The Golden Triangle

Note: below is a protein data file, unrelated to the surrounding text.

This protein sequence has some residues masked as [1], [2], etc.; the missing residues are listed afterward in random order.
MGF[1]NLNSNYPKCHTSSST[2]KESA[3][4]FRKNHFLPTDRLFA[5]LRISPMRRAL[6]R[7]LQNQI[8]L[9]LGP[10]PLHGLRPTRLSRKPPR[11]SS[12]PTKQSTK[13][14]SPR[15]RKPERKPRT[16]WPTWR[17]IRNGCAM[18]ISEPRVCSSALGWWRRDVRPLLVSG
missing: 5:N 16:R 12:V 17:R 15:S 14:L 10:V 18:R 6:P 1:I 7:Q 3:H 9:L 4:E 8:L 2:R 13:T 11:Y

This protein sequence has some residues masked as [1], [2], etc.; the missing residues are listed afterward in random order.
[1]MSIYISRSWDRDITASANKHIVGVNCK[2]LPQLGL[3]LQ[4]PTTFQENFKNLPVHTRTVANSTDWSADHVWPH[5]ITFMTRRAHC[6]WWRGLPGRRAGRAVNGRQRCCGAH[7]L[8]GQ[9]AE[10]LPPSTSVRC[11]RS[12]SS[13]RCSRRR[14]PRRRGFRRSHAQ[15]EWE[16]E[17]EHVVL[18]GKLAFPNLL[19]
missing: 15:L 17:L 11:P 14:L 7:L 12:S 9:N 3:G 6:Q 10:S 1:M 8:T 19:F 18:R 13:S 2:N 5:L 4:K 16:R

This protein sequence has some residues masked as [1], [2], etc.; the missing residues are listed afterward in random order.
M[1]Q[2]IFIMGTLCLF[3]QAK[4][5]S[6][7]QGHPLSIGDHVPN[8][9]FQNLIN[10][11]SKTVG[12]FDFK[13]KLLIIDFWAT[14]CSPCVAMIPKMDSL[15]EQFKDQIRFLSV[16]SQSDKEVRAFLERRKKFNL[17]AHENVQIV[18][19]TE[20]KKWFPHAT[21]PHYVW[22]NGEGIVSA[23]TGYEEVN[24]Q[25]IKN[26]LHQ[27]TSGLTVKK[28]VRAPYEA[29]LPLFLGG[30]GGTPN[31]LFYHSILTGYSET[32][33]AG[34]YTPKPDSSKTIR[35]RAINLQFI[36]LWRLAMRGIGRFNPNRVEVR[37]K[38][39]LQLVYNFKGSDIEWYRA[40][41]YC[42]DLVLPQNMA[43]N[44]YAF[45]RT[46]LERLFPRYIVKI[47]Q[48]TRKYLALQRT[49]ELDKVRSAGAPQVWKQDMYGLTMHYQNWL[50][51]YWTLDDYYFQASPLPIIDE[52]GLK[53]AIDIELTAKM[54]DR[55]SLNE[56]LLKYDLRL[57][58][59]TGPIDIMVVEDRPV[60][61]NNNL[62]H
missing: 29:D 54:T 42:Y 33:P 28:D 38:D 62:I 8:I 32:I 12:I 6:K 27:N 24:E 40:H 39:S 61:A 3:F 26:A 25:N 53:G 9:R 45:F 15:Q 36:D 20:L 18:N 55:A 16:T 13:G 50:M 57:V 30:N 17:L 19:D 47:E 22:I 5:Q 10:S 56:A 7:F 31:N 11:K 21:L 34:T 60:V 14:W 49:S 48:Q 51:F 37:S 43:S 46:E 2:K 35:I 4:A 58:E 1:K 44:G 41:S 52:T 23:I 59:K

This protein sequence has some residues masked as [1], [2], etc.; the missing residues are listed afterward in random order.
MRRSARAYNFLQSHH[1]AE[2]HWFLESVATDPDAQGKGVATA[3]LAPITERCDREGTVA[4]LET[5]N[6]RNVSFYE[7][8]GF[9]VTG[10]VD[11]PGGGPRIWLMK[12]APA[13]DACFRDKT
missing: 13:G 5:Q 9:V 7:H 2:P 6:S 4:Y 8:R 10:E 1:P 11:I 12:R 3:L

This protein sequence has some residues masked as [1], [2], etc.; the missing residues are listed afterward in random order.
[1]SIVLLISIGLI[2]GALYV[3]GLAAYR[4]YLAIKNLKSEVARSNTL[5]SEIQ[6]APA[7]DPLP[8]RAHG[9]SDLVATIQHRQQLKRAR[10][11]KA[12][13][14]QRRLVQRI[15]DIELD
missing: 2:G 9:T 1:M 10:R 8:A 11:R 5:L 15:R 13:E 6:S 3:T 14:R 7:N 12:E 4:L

Myanmar (Burma), Laos, and Thailand (Figure 12.1) are collectively one of the world's two traditional sources of opium. Most of Myanmar's opiumproducing region has for decades been plagued by warfare between government forces and various ethnic groups and rival drug warlords. The Rangoon government has permitted the drugs trade to continue provided it takes a substantial cut of the profits. Myanmar is the most important of the three Golden Triangle countries. In 1996 Myanmar's opium harvest from 163,100 hectares (403,040 acres) gave a yield of 2,560 tonnes (2,520 tons), and represented a 9 percent increase over the crop for 1995. Through the 1990s Thailand developed one of the most successful crop eradication programs, inspired and largely financed by the United States, although Bangkok is both a drug-transit and leading money-laundering center. Thus, in 1996 it had 2,170 hectares (5,360 acres) producing opium to give a potential yield of 30 tonnes (29.5 tons), while by 1999 only 835 hectares (2,060 acres) produced opium to give a potential yield of six tonnes (5.9 tons). Laos is the world's third-largest producer of heroin after Afghanistan and Myanmar.